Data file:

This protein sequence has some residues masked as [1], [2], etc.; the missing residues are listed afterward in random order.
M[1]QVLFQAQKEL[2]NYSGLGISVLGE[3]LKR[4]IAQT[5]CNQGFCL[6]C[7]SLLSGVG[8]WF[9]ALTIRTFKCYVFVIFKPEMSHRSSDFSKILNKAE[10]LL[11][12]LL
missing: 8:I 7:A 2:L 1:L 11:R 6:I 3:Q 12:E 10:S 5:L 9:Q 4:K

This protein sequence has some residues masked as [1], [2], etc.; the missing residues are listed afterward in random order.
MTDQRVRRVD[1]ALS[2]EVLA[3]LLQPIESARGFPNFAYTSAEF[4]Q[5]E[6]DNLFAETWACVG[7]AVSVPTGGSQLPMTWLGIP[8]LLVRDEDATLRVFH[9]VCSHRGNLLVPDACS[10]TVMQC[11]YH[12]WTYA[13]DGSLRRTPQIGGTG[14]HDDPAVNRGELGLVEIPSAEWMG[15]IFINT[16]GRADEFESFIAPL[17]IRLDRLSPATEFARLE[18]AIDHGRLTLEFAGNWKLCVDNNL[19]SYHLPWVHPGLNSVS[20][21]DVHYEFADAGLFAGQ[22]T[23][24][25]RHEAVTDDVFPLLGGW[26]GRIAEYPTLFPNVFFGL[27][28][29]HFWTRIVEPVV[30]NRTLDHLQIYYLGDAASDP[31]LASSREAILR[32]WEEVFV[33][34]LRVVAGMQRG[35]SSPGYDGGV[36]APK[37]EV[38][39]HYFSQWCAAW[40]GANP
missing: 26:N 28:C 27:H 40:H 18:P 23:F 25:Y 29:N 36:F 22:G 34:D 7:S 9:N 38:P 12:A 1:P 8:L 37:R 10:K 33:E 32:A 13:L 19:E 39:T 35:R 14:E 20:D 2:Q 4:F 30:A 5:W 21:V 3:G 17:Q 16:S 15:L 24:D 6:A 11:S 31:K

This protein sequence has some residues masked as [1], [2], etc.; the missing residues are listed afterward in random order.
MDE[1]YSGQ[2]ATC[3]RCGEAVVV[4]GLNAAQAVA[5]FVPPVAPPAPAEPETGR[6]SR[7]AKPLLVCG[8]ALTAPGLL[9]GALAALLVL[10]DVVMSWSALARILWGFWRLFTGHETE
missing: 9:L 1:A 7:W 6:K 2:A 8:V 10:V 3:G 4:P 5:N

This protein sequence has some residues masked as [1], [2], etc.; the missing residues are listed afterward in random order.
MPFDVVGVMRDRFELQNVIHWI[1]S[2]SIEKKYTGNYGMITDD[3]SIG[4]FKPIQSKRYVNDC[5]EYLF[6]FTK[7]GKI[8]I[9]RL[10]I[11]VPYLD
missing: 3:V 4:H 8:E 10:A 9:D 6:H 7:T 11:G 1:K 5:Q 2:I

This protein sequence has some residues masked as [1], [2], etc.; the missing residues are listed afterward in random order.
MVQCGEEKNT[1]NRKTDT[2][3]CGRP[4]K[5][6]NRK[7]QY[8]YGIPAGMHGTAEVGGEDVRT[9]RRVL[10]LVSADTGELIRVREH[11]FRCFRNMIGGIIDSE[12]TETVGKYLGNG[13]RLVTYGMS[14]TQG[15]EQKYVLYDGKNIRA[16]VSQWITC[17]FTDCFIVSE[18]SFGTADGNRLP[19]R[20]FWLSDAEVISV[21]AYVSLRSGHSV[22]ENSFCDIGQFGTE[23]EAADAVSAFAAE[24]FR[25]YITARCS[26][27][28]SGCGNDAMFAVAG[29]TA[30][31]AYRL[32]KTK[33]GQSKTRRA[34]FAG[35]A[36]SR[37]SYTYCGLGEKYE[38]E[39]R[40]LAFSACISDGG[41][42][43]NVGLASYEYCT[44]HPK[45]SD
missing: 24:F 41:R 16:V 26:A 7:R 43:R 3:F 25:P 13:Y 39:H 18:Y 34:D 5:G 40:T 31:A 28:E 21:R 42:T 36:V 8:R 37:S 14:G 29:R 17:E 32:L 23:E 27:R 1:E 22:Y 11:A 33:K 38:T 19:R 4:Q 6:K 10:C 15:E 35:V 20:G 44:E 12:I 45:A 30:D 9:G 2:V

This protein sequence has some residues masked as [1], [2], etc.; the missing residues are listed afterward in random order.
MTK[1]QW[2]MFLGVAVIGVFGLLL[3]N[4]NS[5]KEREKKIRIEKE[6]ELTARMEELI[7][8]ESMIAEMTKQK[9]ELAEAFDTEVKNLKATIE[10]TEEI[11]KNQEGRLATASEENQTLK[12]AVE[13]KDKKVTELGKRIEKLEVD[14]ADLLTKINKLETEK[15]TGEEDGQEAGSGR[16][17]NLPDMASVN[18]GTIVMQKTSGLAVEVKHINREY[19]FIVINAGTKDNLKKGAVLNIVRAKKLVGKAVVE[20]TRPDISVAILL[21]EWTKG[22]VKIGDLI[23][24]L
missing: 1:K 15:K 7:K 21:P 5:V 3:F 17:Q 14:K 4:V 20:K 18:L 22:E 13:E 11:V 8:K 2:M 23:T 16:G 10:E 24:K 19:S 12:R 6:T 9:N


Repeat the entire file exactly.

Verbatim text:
This protein sequence has some residues masked as [1], [2], etc.; the missing residues are listed afterward in random order.
M[1]QVLFQAQKEL[2]NYSGLGISVLGE[3]LKR[4]IAQT[5]CNQGFCL[6]C[7]SLLSGVG[8]WF[9]ALTIRTFKCYVFVIFKPEMSHRSSDFSKILNKAE[10]LL[11][12]LL
missing: 8:I 7:A 2:L 1:L 11:R 6:I 3:Q 12:E 10:S 5:L 9:Q 4:K

This protein sequence has some residues masked as [1], [2], etc.; the missing residues are listed afterward in random order.
MTDQRVRRVD[1]ALS[2]EVLA[3]LLQPIESARGFPNFAYTSAEF[4]Q[5]E[6]DNLFAETWACVG[7]AVSVPTGGSQLPMTWLGIP[8]LLVRDEDATLRVFH[9]VCSHRGNLLVPDACS[10]TVMQC[11]YH[12]WTYA[13]DGSLRRTPQIGGTG[14]HDDPAVNRGELGLVEIPSAEWMG[15]IFINT[16]GRADEFESFIAPL[17]IRLDRLSPATEFARLE[18]AIDHGRLTLEFAGNWKLCVDNNL[19]SYHLPWVHPGLNSVS[20][21]DVHYEFADAGLFAGQ[22]T[23][24][25]RHEAVTDDVFPLLGGW[26]GRIAEYPTLFPNVFFGL[27][28][29]HFWTRIVEPVV[30]NRTLDHLQIYYLGDAASDP[31]LASSREAILR[32]WEEVFV[33][34]LRVVAGMQRG[35]SSPGYDGGV[36]APK[37]EV[38][39]HYFSQWCAAW[40]GANP
missing: 26:N 28:C 27:H 40:H 18:P 23:F 25:Y 29:N 36:F 22:G 34:D 7:S 9:N 38:P 12:A 1:P 8:L 37:R 10:K 33:E 32:A 13:L 19:E 39:T 35:R 14:E 20:D 2:Q 4:F 30:A 5:W 21:V 3:G 17:Q 16:S 15:L 24:D 6:A 11:S 31:K

This protein sequence has some residues masked as [1], [2], etc.; the missing residues are listed afterward in random order.
MDE[1]YSGQ[2]ATC[3]RCGEAVVV[4]GLNAAQAVA[5]FVPPVAPPAPAEPETGR[6]SR[7]AKPLLVCG[8]ALTAPGLL[9]GALAALLVL[10]DVVMSWSALARILWGFWRLFTGHETE
missing: 9:L 1:A 7:W 6:K 2:A 8:V 10:V 3:G 4:P 5:N

This protein sequence has some residues masked as [1], [2], etc.; the missing residues are listed afterward in random order.
MPFDVVGVMRDRFELQNVIHWI[1]S[2]SIEKKYTGNYGMITDD[3]SIG[4]FKPIQSKRYVNDC[5]EYLF[6]FTK[7]GKI[8]I[9]RL[10]I[11]VPYLD
missing: 3:V 4:H 8:E 10:A 9:D 6:H 7:T 11:G 1:K 5:Q 2:I

This protein sequence has some residues masked as [1], [2], etc.; the missing residues are listed afterward in random order.
MVQCGEEKNT[1]NRKTDT[2][3]CGRP[4]K[5][6]NRK[7]QY[8]YGIPAGMHGTAEVGGEDVRT[9]RRVL[10]LVSADTGELIRVREH[11]FRCFRNMIGGIIDSE[12]TETVGKYLGNG[13]RLVTYGMS[14]TQG[15]EQKYVLYDGKNIRA[16]VSQWITC[17]FTDCFIVSE[18]SFGTADGNRLP[19]R[20]FWLSDAEVISV[21]AYVSLRSGHSV[22]ENSFCDIGQFGTE[23]EAADAVSAFAAE[24]FR[25]YITARCS[26][27][28]SGCGNDAMFAVAG[29]TA[30][31]AYRL[32]KTK[33]GQSKTRRA[34]FAG[35]A[36]SR[37]SYTYCGLGEKYE[38]E[39]R[40]LAFSACISDGG[41][42][43]NVGLASYEYCT[44]HPK[45]SD
missing: 24:F 41:R 16:V 26:A 7:R 43:R 3:F 25:P 13:Y 39:H 18:Y 34:D 5:G 40:T 31:A 28:E 21:R 42:T 36:V 8:R 37:S 14:G 29:R 17:E 32:L 23:E 27:R 1:E 22:Y 11:A 33:K 38:T 19:R 4:Q 6:K 10:C 15:E 35:V 20:G 44:E 12:I 45:A 30:D 9:G 2:V

This protein sequence has some residues masked as [1], [2], etc.; the missing residues are listed afterward in random order.
MTK[1]QW[2]MFLGVAVIGVFGLLL[3]N[4]NS[5]KEREKKIRIEKE[6]ELTARMEELI[7][8]ESMIAEMTKQK[9]ELAEAFDTEVKNLKATIE[10]TEEI[11]KNQEGRLATASEENQTLK[12]AVE[13]KDKKVTELGKRIEKLEVD[14]ADLLTKINKLETEK[15]TGEEDGQEAGSGR[16][17]NLPDMASVN[18]GTIVMQKTSGLAVEVKHINREY[19]FIVINAGTKDNLKKGAVLNIVRAKKLVGKAVVE[20]TRPDISVAILL[21]EWTKG[22]VKIGDLI[23][24]L
missing: 1:K 15:K 7:K 21:P 5:V 3:F 17:Q 14:K 4:V 20:K 18:L 22:E 13:E 11:V 8:K 2:M 23:T 16:G 10:E 24:K 19:S 12:R 6:T 9:N